Is the near-death experience the same for everyone?

From Medical News Today:

The classic near-death experience (NDE) includes bright lights, an overwhelming feeling of peace, out-of-body experiences (OBEs), life review, reduced fear of death, and the perception of being in a long tunnel. NDEs are surprisingly common, affecting an estimated 4 percent of the population, as well as up to 18 percent of cardiac arrest survivors.

Historically, they have been linked to the afterlife and used as evidence of the soul, but, just like any other often-reported phenomenon, scientists are keen to get to the biological bottom of it. Perhaps unsurprisingly, there has not been a wealth of research investigating NDEs; the point in time at which they occur make them difficult to pin down in the laboratory.

Recently, Charlotte Martial, from the University of Liège and University Hospital of Liège, both in Belgium, and team set out to get a deeper understanding of the NDE experience. They wanted to discover whether or not people experienced the phenomenon in a similar order. Are NDEs the same for everyone?

Anthem takes harder line on ER visits

From IBJ:

Frustrated that people are continuing to show up at the emergency room with problems that aren’t life-threatening, Anthem Inc., Indiana’s largest health insurer, is pushing a new message: Save the ER for emergencies, or you’ll be responsible for the cost, which could easily run to thousands of dollars.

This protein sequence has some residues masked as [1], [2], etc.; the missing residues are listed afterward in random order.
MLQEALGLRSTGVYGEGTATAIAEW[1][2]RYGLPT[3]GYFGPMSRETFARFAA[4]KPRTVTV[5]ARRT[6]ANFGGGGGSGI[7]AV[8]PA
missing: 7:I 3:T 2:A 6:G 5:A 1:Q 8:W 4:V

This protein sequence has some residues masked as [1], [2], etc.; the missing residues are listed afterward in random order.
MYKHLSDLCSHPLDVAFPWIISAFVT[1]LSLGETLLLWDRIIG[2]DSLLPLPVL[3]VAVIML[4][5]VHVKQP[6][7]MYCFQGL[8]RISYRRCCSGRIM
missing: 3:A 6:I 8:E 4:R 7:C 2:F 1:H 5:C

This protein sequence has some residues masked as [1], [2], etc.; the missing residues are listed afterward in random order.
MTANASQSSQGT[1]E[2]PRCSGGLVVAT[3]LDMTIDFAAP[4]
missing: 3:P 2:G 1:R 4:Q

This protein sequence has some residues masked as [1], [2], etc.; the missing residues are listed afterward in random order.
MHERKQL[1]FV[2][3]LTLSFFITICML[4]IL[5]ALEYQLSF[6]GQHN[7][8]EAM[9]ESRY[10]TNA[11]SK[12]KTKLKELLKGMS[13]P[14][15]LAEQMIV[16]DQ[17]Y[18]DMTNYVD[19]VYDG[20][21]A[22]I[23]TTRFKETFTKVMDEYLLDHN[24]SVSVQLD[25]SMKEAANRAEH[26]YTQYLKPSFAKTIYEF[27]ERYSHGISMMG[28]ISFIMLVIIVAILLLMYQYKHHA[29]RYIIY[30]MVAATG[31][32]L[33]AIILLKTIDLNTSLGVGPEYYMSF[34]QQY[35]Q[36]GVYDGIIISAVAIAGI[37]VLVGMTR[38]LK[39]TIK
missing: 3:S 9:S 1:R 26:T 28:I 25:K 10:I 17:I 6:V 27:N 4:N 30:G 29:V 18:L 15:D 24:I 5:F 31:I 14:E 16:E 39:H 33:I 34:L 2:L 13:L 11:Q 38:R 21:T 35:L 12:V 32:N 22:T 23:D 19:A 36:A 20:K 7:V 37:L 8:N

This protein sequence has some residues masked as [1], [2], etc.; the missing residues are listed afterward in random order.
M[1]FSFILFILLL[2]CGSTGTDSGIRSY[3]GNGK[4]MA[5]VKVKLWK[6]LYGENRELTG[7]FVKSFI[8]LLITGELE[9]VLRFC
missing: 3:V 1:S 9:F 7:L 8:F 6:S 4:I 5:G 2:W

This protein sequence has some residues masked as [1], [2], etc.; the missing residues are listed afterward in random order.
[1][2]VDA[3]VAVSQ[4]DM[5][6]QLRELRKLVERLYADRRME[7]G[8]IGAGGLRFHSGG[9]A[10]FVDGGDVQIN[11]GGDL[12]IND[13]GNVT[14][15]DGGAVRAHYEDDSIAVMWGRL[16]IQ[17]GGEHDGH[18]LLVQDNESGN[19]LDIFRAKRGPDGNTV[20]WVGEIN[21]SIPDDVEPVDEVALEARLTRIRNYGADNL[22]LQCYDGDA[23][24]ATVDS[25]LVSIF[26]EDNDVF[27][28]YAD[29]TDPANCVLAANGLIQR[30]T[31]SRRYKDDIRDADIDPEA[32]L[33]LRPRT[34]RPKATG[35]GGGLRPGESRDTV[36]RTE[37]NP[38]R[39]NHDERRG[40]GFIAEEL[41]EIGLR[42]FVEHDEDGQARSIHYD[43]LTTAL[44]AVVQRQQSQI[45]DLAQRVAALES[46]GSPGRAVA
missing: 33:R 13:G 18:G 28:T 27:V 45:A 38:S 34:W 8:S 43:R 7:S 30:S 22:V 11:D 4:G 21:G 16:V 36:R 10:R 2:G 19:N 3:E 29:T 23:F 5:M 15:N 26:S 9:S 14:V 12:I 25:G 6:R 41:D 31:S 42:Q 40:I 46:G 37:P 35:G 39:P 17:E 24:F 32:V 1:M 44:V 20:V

Starting Oct. 1, Anthem said, it could deny claims for hundreds of non-emergency diagnosis codes, such as bruises, rashes, minor burns, swimmer’s ear and athlete’s foot. Those kinds of medical problems should be treated in a doctor’s office or an urgent-care center for a fraction of the cost, the Indianapolis-based company said.

Bad batch of fentanyl lands six Iowans in the hospital in one week

From WQAD:

Police were called to a local gas station just before 10 p.m. Wednesday night, after all three were found unconscious. Just 30 minutes later, police were sent to a house a few blocks away, where another unresponsive man was found, also suspected of overdosing on the synthetic opioid.

Forensic experts warn there may be a bad batch of drugs up for sale, and they fear it might spread across the state.